Rugby – ‘Fact File’ 2015 Scottish Disability Sport

Rugby – ‘Fact File’ 2015 Scottish Disability Sport

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[Pete Young] There are a number of opportunities
for people with a disability to play rugby, and what we’re looking to do is promote as
widely as we can. There’s wheelchair rugby, a couple of different forms of that, there’s
deaf rugby, and there’s rugby for people with learning disabilities.
[Jo Butterfield] I had a spinal cord injury in 2011 and it was when I was in the hospital
in rehab, a group of people came in and did a taster session of wheelchair rugby, and
I pretty much fell in love straight away. It’s the only full contact wheelchair sport
there is, and it’s pretty gruesome, in the fact that you’re encouraged to hit people
in wheelchairs. There’s not many other places that you’re kind of allowed to do that, and
actually told to do that, and it’s kind of part of the fun of the sport. It’s four people
on court at one time, basically trying to get from one side of the court to the other
side of the court, carrying the ball. Predominantly aimed at people who have a limitation in their
lower body and their upper body, and it is to make it inclusive for everybody.
[Graeme Stewart] I am Graeme Stewart and I play for Glasgow Panthers, and I am also the
captain of the Scotland Wheelchair Rugby League squad. Wheelchair Rugby League is the exact
same as running rugby league, the exact same rules, the only difference is that when
you’re kicking it you use your fist to punch. All the other rules are exactly the same and
it’s a sport for anybody. Able-bodied can play it, if you’ve had an injury at your rugby
club, jump in a wheelchair and come and play wheelchair rugby league. There’s a certain
amount of rough and tumble to it, and that’s the love of it for me, there’s no holds barred
in this wheelchair rugby league. Also cardiovascular, it’s 80 minutes non-stop, back and forward,
best cardiovascular I’ve ever had. [Adam Mould] My name’s Adam Mould, I run Glasgow
Panthers in connection with Glasgow East End Rugby. We’re now starting, well basically
the first wheelchair sevens club in Scotland. It’s a division of the running game, same
rules apply, scrums, running man on, lane in, lane out, it’s exactly the same rules, the only difference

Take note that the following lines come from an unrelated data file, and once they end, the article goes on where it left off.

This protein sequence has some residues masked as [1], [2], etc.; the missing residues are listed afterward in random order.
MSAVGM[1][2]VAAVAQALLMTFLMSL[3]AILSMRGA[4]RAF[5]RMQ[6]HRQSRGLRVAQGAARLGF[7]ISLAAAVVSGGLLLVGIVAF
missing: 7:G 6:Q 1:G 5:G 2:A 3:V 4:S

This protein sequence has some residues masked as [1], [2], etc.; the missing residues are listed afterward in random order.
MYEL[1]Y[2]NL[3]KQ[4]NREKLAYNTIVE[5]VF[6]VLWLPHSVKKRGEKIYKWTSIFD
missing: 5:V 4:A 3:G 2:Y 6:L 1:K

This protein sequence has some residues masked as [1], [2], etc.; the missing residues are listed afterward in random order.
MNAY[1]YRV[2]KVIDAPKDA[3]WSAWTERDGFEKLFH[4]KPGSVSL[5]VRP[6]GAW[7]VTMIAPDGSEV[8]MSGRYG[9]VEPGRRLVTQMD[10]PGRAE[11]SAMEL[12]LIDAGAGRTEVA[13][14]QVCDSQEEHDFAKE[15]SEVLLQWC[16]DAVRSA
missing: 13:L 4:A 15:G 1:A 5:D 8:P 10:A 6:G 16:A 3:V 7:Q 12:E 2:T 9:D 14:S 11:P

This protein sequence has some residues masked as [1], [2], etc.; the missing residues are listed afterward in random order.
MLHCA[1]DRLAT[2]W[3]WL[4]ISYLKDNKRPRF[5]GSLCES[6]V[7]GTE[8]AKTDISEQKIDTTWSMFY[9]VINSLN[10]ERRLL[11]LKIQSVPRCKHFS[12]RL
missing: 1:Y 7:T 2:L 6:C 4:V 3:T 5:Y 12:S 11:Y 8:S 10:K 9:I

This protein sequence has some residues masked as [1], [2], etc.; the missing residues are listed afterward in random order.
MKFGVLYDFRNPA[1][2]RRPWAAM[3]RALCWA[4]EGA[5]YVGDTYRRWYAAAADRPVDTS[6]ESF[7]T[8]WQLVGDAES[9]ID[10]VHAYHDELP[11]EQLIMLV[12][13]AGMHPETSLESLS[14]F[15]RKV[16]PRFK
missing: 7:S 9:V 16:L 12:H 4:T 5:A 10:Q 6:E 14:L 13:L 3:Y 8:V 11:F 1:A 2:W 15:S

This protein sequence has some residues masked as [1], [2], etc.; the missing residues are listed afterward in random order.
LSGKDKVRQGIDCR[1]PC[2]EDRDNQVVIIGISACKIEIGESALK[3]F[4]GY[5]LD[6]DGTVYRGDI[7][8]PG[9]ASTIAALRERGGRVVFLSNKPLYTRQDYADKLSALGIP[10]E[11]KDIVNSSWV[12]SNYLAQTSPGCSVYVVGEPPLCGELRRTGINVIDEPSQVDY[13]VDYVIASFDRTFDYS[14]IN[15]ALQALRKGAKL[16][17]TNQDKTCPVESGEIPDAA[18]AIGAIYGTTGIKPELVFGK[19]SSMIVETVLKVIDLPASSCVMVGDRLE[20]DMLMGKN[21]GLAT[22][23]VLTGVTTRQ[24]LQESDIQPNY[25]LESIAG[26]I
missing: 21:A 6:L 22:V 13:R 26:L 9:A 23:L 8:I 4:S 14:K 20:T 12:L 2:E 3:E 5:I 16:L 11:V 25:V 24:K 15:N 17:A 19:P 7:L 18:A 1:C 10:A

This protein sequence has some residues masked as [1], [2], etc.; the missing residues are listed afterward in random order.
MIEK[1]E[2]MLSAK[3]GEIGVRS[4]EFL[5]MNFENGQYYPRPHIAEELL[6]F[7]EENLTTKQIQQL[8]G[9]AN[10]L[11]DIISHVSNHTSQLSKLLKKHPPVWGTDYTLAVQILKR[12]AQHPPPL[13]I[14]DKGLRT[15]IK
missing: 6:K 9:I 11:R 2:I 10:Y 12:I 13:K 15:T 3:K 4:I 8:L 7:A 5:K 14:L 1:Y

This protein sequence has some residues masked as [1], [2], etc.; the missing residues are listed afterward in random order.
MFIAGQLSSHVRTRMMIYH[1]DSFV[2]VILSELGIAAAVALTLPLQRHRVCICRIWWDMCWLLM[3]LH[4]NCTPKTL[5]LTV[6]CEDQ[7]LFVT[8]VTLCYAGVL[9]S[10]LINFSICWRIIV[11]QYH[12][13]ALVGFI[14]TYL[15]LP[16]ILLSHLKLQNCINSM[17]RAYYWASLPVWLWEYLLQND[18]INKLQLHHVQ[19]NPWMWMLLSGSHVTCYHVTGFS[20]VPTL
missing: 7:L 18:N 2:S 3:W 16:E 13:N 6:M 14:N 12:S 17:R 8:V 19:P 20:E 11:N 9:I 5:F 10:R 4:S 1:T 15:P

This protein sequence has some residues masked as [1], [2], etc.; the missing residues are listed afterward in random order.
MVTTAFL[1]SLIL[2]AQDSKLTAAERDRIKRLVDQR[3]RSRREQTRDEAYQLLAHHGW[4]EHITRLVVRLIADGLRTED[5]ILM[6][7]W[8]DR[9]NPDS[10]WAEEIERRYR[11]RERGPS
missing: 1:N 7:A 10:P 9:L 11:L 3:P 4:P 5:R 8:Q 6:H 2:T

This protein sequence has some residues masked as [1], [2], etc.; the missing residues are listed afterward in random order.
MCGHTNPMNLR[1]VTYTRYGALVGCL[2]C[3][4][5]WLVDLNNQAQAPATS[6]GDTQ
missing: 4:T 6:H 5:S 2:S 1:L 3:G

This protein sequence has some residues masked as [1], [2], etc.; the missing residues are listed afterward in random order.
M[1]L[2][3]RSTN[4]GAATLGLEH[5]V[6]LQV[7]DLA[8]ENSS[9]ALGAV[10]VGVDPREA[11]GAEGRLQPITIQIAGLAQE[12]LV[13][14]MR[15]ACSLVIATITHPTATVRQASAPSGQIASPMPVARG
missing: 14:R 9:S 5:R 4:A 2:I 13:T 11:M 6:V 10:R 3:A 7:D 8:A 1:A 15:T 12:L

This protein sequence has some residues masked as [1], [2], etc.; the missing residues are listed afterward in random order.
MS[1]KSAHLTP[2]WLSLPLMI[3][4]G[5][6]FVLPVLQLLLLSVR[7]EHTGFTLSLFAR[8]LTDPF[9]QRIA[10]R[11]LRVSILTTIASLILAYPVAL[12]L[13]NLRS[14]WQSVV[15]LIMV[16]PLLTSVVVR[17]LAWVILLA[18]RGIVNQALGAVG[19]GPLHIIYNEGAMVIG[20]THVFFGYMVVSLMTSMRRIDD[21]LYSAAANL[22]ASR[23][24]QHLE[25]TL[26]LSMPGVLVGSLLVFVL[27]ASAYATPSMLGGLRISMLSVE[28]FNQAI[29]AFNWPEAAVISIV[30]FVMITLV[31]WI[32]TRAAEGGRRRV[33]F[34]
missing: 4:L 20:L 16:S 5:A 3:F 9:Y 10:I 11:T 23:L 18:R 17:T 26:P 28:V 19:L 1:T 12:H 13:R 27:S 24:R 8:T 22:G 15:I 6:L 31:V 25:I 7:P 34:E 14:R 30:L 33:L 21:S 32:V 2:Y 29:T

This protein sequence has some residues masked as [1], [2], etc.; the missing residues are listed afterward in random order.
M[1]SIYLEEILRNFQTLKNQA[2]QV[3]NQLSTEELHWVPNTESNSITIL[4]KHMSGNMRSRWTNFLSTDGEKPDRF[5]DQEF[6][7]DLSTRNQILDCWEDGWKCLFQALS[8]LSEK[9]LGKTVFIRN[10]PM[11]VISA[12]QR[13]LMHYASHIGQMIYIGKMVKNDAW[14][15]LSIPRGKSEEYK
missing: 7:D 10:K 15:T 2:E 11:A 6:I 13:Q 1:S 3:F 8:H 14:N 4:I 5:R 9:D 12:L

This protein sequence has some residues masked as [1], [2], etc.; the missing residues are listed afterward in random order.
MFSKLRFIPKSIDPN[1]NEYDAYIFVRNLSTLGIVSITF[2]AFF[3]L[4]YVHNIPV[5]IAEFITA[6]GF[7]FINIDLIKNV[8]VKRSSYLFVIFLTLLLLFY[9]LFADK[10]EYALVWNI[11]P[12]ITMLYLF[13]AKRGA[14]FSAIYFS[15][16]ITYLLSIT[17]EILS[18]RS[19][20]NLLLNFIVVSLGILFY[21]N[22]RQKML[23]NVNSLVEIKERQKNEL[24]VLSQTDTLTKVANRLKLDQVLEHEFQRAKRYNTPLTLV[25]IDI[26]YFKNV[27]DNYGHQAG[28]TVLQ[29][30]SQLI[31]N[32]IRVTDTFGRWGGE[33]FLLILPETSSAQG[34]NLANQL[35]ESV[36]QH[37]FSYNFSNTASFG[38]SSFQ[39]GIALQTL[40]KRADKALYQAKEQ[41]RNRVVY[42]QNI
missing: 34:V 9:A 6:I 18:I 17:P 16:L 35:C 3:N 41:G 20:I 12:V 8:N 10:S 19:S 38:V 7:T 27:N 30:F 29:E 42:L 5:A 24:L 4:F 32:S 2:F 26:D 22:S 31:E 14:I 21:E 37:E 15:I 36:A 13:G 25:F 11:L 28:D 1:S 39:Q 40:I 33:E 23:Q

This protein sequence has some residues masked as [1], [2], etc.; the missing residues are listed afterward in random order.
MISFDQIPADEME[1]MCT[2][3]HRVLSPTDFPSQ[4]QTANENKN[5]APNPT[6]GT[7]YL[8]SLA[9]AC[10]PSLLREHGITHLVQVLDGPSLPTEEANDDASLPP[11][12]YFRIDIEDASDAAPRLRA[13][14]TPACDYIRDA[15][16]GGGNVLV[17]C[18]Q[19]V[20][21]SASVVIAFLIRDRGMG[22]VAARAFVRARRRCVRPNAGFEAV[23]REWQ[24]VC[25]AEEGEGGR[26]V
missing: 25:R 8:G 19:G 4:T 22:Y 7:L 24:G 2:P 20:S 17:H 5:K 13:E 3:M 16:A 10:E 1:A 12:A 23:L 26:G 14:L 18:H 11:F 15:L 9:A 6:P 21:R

is it’s for wheelchairs. The good thing about sevens is that it’s fully inclusive, you don’t
have to be disabled, age doesn’t matter, sex doesn’t matter, just jump into a chair and
strap in and play the game. [Jamie Armstrong] Unified rugby is where disabled
and non-disabled athletes and players play and train in the one squad. It’s non-contested
scrums, and for those who might now know what that is it’s where you go to a scrum but you’re
not allowed to push, so it’s non-contested, and the other one is our more vulnerable players
– we’ve come up with the safety system of having a red scrum cap, which allows your
other non-disabled players on the other side to identify very easily how they can go into
contact with that person. [Pete Young] So Scottish Rugby, in connection
with Scottish Disability Sport, are looking to open up more opportunities for people with
disabilities, partly through promoting the current opportunities and also through that,
looking to develop new clubs in areas where there currently aren’t opportunities for people
to play. There’s also information out on the Scottish Disability Sport and Scottish Rugby
websites that give you all the contact details of all the people to speak to to find out what
your local opportunities are. [Jo Butterfield] There are lots of different
variations for everybody and that’s what makes it great. So whether you have all four limbs
affected, or less so with legs or arms, different types of rugby you can play but the gist is
sport makes a huge difference to your life. I wouldn’t be where I am now if I hadn’t done
sport in rehab and to be able to do something, no matter what your disability is, just get
out and give it a go.

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